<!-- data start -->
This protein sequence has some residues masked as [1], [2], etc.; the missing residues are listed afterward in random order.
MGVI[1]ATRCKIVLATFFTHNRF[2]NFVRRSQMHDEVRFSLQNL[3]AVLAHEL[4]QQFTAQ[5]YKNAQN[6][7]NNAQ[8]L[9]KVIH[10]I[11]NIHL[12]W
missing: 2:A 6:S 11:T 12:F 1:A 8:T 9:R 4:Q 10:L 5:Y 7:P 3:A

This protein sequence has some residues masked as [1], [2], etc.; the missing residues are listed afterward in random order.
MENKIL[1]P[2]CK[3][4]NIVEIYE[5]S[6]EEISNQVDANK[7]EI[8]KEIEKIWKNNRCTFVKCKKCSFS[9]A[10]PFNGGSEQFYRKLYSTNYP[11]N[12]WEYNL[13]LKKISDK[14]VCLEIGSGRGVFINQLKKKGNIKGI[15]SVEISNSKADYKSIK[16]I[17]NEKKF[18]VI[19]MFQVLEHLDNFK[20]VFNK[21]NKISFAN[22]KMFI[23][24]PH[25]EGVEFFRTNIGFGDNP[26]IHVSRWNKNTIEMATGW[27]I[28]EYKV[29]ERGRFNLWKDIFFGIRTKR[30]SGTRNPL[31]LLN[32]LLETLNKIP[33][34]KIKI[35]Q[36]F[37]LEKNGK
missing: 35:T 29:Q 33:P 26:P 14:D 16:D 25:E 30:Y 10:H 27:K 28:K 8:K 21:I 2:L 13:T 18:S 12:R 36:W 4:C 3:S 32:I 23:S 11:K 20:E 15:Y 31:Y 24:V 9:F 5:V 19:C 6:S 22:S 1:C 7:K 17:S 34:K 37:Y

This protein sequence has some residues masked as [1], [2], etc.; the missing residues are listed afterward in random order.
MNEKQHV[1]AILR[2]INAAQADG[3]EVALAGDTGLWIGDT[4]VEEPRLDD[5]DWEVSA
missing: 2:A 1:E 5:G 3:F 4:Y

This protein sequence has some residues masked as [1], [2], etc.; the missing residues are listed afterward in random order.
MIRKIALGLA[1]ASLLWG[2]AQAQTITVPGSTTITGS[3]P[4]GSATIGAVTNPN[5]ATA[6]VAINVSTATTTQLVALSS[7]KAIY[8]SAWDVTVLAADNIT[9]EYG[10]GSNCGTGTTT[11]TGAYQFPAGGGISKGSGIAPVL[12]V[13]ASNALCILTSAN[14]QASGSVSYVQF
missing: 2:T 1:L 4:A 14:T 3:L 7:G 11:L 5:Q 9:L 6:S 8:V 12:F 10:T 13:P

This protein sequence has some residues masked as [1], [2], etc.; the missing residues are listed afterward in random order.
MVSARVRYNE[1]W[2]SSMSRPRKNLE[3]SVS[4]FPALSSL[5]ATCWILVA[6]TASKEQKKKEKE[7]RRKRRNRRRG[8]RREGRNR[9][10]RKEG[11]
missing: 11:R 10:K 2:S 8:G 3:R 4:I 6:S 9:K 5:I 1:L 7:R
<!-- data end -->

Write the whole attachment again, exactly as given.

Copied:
This protein sequence has some residues masked as [1], [2], etc.; the missing residues are listed afterward in random order.
MGVI[1]ATRCKIVLATFFTHNRF[2]NFVRRSQMHDEVRFSLQNL[3]AVLAHEL[4]QQFTAQ[5]YKNAQN[6][7]NNAQ[8]L[9]KVIH[10]I[11]NIHL[12]W
missing: 2:A 6:S 11:T 12:F 1:A 8:T 9:R 4:Q 10:L 5:Y 7:P 3:A

This protein sequence has some residues masked as [1], [2], etc.; the missing residues are listed afterward in random order.
MENKIL[1]P[2]CK[3][4]NIVEIYE[5]S[6]EEISNQVDANK[7]EI[8]KEIEKIWKNNRCTFVKCKKCSFS[9]A[10]PFNGGSEQFYRKLYSTNYP[11]N[12]WEYNL[13]LKKISDK[14]VCLEIGSGRGVFINQLKKKGNIKGI[15]SVEISNSKADYKSIK[16]I[17]NEKKF[18]VI[19]MFQVLEHLDNFK[20]VFNK[21]NKISFAN[22]KMFI[23][24]PH[25]EGVEFFRTNIGFGDNP[26]IHVSRWNKNTIEMATGW[27]I[28]EYKV[29]ERGRFNLWKDIFFGIRTKR[30]SGTRNPL[31]LLN[32]LLETLNKIP[33][34]KIKI[35]Q[36]F[37]LEKNGK
missing: 35:T 29:Q 33:P 26:P 14:D 16:D 25:E 30:Y 10:H 27:K 28:K 8:K 21:I 2:L 13:T 18:S 12:R 36:W 4:C 3:S 32:I 23:S 11:K 20:E 15:Y 31:Y 24:V 9:F 5:V 19:C 6:S 22:S 1:C 7:K 17:S 34:K 37:Y

This protein sequence has some residues masked as [1], [2], etc.; the missing residues are listed afterward in random order.
MNEKQHV[1]AILR[2]INAAQADG[3]EVALAGDTGLWIGDT[4]VEEPRLDD[5]DWEVSA
missing: 2:A 1:E 5:G 3:F 4:Y

This protein sequence has some residues masked as [1], [2], etc.; the missing residues are listed afterward in random order.
MIRKIALGLA[1]ASLLWG[2]AQAQTITVPGSTTITGS[3]P[4]GSATIGAVTNPN[5]ATA[6]VAINVSTATTTQLVALSS[7]KAIY[8]SAWDVTVLAADNIT[9]EYG[10]GSNCGTGTTT[11]TGAYQFPAGGGISKGSGIAPVL[12]V[13]ASNALCILTSAN[14]QASGSVSYVQF
missing: 2:T 1:L 4:A 14:T 3:L 7:G 11:L 5:Q 9:L 6:S 8:V 12:F 10:T 13:P

This protein sequence has some residues masked as [1], [2], etc.; the missing residues are listed afterward in random order.
MVSARVRYNE[1]W[2]SSMSRPRKNLE[3]SVS[4]FPALSSL[5]ATCWILVA[6]TASKEQKKKEKE[7]RRKRRNRRRG[8]RREGRNR[9][10]RKEG[11]
missing: 11:R 10:K 2:S 8:G 3:R 4:I 6:S 9:K 5:I 1:L 7:R